And when people are hungry, they’re usually cranky.  
And when people are cranky, they’re not usually fun to be around.
That’s when the server steps in.  

I saw it as my task in life to bring smiles to the faces of each guest that sat at one of my tables. 
Now, some people would just show up happy.  They were the easy tables.  They were the tables that you could get their entire order completely wrong and they’d say, “Oh, that’s okay.  Don’t worry about fixing it.  Whatever this is looks good.  I’ve been meaning to branch out and try something new anyway.”  Those people were wonderful, but they were rare.  
Then there were the people who were a little more “normal.”  They’d come in so-so, but after getting a drink or an appetizer they were great.  If you messed up their order, they’d kindly inform you and ask for it to be fixed.  After fixing it, they’d continue with their meal like nothing ever happened.
But then, on the far end of the other side of the spectrum were the mean people.  You know who you are…!  These are the people who walk in mad and have already decided to be mad throughout their entire meal before they have even been seated or met their server.  
You could spot these people as you spied on your table from across the room.  They’d either have face intensely dug into their menu, or they’d already have their minds made up and their menus stacked in a pile as if they’d been waiting there for 30 minutes already, even though you just saw the host seat them.
These were the people I saw as my personal projects.  I was going to make them smile if it took every last ounce of my soul.  
So, I’d approach their table and say, “Hi, I’m Josh and I’ll be taking care of you this evening,” as I wrote my name upside-down and backwards using the crayons on the table.  Usually the whole happy-greeting-thing didn’t go over so well with these people, so I’d keep it short and sweet.  I would quickly take their drink orders and then the challenge would begin.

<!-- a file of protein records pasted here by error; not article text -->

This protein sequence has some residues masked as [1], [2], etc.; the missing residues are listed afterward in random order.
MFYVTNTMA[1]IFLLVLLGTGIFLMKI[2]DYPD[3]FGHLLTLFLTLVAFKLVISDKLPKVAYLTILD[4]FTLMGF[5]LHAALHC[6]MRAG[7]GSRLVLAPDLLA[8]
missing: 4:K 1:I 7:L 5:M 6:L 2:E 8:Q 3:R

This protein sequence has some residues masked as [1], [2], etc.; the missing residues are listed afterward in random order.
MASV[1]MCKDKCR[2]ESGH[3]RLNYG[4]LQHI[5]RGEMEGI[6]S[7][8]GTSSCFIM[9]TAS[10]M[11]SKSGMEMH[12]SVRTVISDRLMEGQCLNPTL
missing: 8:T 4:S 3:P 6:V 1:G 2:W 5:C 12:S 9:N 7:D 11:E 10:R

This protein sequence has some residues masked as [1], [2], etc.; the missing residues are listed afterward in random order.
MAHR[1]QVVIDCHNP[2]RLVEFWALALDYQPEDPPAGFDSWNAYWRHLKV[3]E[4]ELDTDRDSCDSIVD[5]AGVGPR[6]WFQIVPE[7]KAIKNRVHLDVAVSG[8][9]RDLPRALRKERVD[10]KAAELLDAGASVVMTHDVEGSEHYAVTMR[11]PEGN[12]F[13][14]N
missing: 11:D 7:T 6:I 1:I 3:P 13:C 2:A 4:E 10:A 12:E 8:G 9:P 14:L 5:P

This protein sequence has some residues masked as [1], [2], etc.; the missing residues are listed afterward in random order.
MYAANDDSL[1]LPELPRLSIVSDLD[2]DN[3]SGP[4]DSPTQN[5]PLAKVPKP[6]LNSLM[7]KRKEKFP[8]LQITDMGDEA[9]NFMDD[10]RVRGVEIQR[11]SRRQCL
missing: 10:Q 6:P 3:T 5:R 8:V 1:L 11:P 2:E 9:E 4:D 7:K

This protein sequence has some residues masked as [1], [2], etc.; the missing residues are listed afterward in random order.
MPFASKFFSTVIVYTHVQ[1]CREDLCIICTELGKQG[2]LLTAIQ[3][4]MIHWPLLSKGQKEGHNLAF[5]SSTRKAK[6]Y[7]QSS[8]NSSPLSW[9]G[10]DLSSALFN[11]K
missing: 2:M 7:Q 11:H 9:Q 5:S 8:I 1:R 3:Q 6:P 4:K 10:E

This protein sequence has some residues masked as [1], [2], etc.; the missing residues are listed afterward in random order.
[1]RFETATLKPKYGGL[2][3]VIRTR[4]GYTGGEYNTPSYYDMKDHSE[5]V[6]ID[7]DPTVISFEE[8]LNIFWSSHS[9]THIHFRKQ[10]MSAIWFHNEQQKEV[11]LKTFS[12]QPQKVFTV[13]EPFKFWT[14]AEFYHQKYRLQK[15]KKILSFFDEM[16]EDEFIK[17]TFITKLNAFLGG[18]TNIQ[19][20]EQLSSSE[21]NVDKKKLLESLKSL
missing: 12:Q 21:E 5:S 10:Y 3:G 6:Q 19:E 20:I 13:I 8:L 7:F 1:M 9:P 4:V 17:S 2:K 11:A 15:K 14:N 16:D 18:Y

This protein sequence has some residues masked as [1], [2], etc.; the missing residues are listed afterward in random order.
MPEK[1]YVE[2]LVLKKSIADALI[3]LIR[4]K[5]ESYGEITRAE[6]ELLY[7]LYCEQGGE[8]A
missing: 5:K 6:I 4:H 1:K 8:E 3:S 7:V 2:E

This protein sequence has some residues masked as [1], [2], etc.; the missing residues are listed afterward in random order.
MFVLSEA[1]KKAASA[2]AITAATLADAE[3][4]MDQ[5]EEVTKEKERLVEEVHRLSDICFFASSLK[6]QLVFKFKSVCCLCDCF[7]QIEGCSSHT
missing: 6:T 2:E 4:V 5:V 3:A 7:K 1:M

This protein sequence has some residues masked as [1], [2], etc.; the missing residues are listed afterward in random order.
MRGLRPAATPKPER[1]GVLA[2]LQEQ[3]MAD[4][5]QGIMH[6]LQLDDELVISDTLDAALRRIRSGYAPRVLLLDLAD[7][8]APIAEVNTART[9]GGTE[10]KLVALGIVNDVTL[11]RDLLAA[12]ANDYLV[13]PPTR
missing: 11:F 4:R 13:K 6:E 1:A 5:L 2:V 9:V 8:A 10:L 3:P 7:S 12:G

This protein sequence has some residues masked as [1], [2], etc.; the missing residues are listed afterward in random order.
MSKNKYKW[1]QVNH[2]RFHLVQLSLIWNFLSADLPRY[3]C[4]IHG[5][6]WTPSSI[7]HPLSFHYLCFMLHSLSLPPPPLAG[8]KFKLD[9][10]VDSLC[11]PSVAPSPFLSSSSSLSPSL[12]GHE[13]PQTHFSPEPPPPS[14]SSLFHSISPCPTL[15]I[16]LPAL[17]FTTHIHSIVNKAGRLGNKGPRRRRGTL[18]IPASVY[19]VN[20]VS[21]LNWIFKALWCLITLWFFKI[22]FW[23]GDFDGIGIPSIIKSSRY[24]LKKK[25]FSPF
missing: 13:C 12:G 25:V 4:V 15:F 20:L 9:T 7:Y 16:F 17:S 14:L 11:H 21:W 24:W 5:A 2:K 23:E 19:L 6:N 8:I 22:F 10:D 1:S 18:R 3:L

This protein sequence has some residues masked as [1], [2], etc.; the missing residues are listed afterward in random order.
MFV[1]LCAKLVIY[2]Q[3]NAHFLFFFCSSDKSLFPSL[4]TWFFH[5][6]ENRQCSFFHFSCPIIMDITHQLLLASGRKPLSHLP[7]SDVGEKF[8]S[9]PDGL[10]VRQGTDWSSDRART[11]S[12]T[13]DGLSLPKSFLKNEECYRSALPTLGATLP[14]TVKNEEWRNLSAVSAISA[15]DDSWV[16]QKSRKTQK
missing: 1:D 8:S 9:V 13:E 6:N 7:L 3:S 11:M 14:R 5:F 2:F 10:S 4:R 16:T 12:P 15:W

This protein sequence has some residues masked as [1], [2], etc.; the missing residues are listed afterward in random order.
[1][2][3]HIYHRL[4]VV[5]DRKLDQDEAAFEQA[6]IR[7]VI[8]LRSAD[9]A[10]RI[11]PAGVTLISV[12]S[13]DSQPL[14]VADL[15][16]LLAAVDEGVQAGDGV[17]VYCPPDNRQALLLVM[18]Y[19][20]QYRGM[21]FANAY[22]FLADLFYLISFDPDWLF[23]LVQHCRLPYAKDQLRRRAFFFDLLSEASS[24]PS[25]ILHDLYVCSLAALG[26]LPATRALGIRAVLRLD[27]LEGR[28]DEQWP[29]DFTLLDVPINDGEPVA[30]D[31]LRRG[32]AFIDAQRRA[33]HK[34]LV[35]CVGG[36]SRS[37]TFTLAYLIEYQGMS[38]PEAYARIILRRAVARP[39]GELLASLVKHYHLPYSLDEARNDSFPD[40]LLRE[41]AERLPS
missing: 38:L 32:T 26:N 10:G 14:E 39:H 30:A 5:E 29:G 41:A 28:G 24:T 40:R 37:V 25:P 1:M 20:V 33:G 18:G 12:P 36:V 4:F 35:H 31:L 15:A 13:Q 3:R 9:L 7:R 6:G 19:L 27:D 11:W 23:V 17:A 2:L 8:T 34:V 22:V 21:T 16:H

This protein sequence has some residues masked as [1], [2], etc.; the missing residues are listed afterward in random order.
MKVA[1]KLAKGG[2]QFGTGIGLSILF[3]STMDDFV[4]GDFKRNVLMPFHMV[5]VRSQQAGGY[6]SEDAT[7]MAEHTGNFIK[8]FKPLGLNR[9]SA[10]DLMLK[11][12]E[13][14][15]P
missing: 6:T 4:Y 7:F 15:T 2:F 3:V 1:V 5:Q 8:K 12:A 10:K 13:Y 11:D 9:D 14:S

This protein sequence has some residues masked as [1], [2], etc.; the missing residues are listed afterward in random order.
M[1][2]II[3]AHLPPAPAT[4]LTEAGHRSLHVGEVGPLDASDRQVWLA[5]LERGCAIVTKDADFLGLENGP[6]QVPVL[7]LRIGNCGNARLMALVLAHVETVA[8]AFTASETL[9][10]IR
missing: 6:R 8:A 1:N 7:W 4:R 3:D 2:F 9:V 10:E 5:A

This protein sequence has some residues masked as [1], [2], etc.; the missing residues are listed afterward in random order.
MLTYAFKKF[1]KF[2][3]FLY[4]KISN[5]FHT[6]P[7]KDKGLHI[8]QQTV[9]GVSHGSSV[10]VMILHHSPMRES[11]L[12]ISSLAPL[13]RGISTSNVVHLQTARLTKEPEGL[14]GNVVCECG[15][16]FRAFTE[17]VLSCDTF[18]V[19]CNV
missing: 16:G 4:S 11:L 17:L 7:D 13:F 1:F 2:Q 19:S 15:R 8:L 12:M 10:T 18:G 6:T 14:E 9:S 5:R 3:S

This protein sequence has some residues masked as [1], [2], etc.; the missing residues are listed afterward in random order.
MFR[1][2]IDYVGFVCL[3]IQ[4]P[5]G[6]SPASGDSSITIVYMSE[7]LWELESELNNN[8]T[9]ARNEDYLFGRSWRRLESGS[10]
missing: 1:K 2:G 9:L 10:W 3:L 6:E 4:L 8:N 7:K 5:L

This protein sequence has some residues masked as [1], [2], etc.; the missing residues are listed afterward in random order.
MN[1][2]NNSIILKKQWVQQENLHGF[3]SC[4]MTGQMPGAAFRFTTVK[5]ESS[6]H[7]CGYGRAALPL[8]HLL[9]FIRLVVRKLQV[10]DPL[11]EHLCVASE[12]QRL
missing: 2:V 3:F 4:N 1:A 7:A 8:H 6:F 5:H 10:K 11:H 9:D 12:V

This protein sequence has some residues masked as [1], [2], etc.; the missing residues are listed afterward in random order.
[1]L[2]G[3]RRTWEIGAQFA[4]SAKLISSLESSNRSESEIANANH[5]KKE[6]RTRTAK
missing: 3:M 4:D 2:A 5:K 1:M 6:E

But here’s the deal.  This is what I learned.  I could try as hard I wanted, and I could provide them spotless service, but it wouldn’t make them smile.  Again, these people were determined to not crack!
They were constantly looking for me to mess something up.  But ironically, when a mistake was made, whether it was my fault or not, a window of opportunity was opened to show them some unexpected hospitality, and more often than not, that would finally make them smile.
Now, I wouldn’t say I would mess things up on purpose so I that I could apologize and make things better, but after I noticed this pattern, I certainly wouldn’t shy away from pointing something out, sometimes even before the guest noticed that anything was wrong.
It was in that restaurant that I learned the power of addressing conflict on the spot, rather than ignoring it and letting it simmer until it blew up.  When I would take responsibility and apologize for something, and not pass the blame to the cooks or to anyone else in the restaurant, the guests would usually respect that and I would have the opportunity to not just make things right, but to make them even better than they would have been without the mistake in the first place.
Why are we so afraid of conflict?  Why do we ignore it, letting it burrow and grow?  Think about a relationship in your life that has been broken by anger and a lack of forgiveness, whether it’s with a spouse, friend, or coworker.  The longer you run away from the conflict, the worse it will get.  Make that broken relationship your personal project, your “mean restaurant guest,” if you will, and pray for the opportunity and the courage to make things right.
Matthew 5:23-24
“Therefore, if you are offering your gift at the altar and there remember that your brother or sister has something against you, leave your gift there in front of the altar. First go and be reconciled to them; then come and offer your gift.